mtbr says you should know: i work in a bike shop.
    bikes & beers (on my blog) http://idontrideenough.blogspot.com/

  34. #34
    inexperienced at large
    Reputation:
    Join Date
    Apr 2011
    Posts
    1,861

    mixing

    Does anyone know about mixing finish line mineral oil with shimano mineral oil?

    Is it okay to use at all in my XTR brakes, or am I being a paranoiac?

  35. #35
    mtbr member
    Reputation:
    Join Date
    Nov 2012
    Posts
    33
    I'm new to the mtb scene..Riding and working on dirt bikes for years.We ride KTM's they use a hydraulic clutch. and yes KTM recomends the magura juice. I've used atf(automatic trans. fluid)and motorcycle fork oil(7 wt or 10wt)for years along with 1,0000's of other KTM owners. so i will probabls go this route when i flush/change my fluids

  36. #36
    mtbr member
    Reputation:
    Join Date
    Aug 2009
    Posts
    8
    Magura Blood 16 oz....$17 at Jenson ships for $6

  37. #37
    mtbr member
    Reputation:
    Join Date
    Nov 2004
    Posts
    493
    I just used some Belray 5wt fork oil. It's a light green. These are some new BR-9000 XTR Race brakes. The 5wt seems to be about the same as the Shimano pink stuff as far as rubbing it between my fingers. The brake lever feels the same as before.

  38. #38
    mtbr member
    Reputation:
    Join Date
    Jan 2012
    Posts
    10,835
    Quote Originally Posted by egebhardt View Post
    I just used some Belray 5wt fork oil. It's a light green. These are some new BR-9000 XTR Race brakes. The 5wt seems to be about the same as the Shimano pink stuff as far as rubbing it between my fingers. The brake lever feels the same as before.
    Petroleum product may affect the seals. Keep us apprised.

  39. #39
    mtbr member
    Reputation:
    Join Date
    Jul 2011
    Posts
    6,656
    Quote Originally Posted by egebhardt View Post
    I just used some Belray 5wt fork oil. It's a light green. These are some new BR-9000 XTR Race brakes. The 5wt seems to be about the same as the Shimano pink stuff as far as rubbing it between my fingers. The brake lever feels the same as before.
    Quote Originally Posted by eb1888 View Post
    Petroleum product may affect the seals. Keep us apprised.
    This- I've never understood cheaping out on something as important as brakes. Hopefully the seals don't fail when you need them the most.
    OG Ripley v2
    Carver 420 TI

  40. #40
    mtbr member
    Reputation: Shakester's Avatar
    Join Date
    Jun 2012
    Posts
    1,557
    I've been using Bleed Bicycles oil for a long time and never had a problem with it. Works great. Been using their brake pads as well with no problems.

    Brake Fluids - Bleed Bicycles, LLC

  41. #41
    mtbr member
    Reputation:
    Join Date
    Jul 2011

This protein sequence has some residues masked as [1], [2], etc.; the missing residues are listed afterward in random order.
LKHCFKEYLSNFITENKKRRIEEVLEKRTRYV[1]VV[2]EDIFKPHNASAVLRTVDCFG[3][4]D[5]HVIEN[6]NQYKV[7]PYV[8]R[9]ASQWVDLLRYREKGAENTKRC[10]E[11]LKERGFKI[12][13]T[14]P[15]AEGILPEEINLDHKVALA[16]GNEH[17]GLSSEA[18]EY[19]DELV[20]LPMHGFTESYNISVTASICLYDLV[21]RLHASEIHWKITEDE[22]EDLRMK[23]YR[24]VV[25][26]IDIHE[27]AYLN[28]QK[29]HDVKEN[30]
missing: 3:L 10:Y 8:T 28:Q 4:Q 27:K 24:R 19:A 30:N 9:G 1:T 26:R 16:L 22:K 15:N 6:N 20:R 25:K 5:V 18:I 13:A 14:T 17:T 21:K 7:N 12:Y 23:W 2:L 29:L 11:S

Posts
    6,656
    Quote Originally Posted by Shakester View Post
    I've been using Bleed Bicycles oil for a long time and never had a problem with it. Works great. Been using their brake pads as well with no problems.

    Brake Fluids - Bleed Bicycles, LLC
    So you're using genuine Shimano Mineral Oil
    OG Ripley v2
    Carver 420 TI

  42. #42
    since 4/10/2009
    Reputation: Harold's Avatar
    Join Date
    Dec 2003
    Posts
    20,088
    I bought a bulk jug of Shimano mineral oil. Cost per bleed is pretty low. I know there won't be problems with the fluid and the seals. Not sure why some insist on using something else and risk screwing up their brakes with an incompatible fluid?

  43. #43
    mtbr member
    Reputation:
    Join Date
    Sep 2014
    Posts
    421
    Quote Originally Posted by egebhardt View Post
    I just used some Belray 5wt fork oil. It's a light green. These are some new BR-9000 XTR Race brakes. The 5wt seems to be about the same as the Shimano pink stuff as far as rubbing it between my fingers. The brake lever feels the same as before.
    rip

  44. #44
    mtbr member
    Reputation:
    Join Date
    Oct 2015
    Posts
    594
    If I had to do it today, and couldn't get shimano I'd go to the auto store and get finish line or catsol. But as pointed out cheap on amazon.

  45. #45
    mtbr member
    Reputation:
    Join Date
    Dec 2016
    Posts
    5
    The manufacturers such as Shimano of course recommend using their own oils / fluids. But the main thing is to use the right kind, meaning if your system runs on mineral oil, don't use DOT fluid and the other way around. That'll mess up the seals (like mentioned before). Here's some differences between the fluids listed if you're interested.

    Brake fluids

  46. #46
    mtbr member
    Reputation:
    Join Date
    Aug 2016
    Posts
    85
    I am new to bikes so you would want to look into this. But allot of KTM Dirt bike riders actually use just pure baby oil that you can get at your local Walmart. As KTM clutches require this ridiculously expensive mineral oil.

    Its super cheap and you will get enough to last you years.

    Anyways just something to look into.

  47. #47
    Bat Fastardson
    Reputation: RHEL's Avatar
    Join Date
    Dec 2006
    Posts
    95
    I didn't even think they made hydraulic brakes when this thread was started. ;-)